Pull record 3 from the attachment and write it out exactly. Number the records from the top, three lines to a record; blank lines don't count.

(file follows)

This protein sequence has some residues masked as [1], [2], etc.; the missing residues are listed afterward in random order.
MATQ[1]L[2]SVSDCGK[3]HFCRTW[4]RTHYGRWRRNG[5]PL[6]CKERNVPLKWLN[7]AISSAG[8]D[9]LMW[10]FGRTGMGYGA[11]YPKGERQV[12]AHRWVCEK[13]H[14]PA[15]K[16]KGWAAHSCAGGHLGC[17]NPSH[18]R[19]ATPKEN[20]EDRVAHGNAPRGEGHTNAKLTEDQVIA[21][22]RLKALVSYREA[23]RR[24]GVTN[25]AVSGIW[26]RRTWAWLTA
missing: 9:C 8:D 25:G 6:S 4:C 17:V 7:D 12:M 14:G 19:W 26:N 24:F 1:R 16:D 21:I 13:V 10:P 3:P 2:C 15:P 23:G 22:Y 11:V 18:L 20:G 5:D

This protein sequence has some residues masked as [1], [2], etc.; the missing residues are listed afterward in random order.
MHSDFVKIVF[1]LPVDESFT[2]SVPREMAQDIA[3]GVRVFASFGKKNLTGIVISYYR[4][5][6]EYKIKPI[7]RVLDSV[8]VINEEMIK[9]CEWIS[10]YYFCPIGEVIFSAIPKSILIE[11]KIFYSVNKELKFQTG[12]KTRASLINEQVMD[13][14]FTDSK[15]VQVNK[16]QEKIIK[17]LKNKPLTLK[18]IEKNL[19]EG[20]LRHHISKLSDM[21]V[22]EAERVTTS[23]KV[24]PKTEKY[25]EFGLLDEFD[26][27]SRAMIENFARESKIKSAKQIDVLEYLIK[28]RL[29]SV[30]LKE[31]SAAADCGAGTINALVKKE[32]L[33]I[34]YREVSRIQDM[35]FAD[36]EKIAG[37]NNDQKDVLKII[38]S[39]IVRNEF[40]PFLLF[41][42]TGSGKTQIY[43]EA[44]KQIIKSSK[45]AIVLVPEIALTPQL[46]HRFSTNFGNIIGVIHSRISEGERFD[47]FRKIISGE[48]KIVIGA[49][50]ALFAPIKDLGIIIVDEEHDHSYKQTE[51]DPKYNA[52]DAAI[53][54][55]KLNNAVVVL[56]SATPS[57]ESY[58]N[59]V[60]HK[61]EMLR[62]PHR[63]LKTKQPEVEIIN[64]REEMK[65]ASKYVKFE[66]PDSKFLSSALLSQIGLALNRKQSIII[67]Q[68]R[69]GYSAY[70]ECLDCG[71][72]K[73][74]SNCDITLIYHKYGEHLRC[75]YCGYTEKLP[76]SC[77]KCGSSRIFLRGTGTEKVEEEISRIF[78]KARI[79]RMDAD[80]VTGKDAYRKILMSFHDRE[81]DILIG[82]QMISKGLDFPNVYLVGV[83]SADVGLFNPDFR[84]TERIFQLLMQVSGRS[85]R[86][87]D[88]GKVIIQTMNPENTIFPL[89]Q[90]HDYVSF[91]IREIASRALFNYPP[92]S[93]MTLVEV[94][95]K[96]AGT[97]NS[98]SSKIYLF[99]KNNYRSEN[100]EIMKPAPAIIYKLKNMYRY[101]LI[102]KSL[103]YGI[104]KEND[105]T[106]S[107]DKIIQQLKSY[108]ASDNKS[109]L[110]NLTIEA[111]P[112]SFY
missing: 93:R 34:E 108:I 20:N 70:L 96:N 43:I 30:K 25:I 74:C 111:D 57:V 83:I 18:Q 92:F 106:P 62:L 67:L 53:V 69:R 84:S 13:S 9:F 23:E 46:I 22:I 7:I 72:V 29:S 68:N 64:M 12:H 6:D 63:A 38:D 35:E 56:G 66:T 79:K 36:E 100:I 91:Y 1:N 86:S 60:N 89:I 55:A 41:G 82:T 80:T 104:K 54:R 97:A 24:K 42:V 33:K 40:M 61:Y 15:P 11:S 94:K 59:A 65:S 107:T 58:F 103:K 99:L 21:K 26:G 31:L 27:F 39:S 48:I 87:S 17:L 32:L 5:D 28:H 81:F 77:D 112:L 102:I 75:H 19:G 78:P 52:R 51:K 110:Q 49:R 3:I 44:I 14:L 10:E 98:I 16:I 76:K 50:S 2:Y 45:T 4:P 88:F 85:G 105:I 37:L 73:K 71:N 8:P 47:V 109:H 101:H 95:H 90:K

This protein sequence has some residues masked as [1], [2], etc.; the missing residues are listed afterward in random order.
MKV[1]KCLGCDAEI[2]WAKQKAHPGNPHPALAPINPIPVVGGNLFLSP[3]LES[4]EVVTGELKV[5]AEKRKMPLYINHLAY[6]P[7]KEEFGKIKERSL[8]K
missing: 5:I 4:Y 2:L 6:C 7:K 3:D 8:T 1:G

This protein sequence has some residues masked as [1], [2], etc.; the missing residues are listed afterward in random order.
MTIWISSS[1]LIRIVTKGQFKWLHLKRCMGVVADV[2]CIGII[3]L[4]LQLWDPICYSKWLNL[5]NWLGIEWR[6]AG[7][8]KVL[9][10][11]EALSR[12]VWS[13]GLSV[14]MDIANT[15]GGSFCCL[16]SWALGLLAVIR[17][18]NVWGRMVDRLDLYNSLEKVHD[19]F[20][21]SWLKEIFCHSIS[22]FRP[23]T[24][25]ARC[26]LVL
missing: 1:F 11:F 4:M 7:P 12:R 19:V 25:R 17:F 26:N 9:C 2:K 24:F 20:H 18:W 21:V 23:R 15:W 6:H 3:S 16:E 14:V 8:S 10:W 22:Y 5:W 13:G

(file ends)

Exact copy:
This protein sequence has some residues masked as [1], [2], etc.; the missing residues are listed afterward in random order.
MKV[1]KCLGCDAEI[2]WAKQKAHPGNPHPALAPINPIPVVGGNLFLSP[3]LES[4]EVVTGELKV[5]AEKRKMPLYINHLAY[6]P[7]KEEFGKIKERSL[8]K
missing: 5:I 4:Y 2:L 6:C 7:K 3:D 8:T 1:G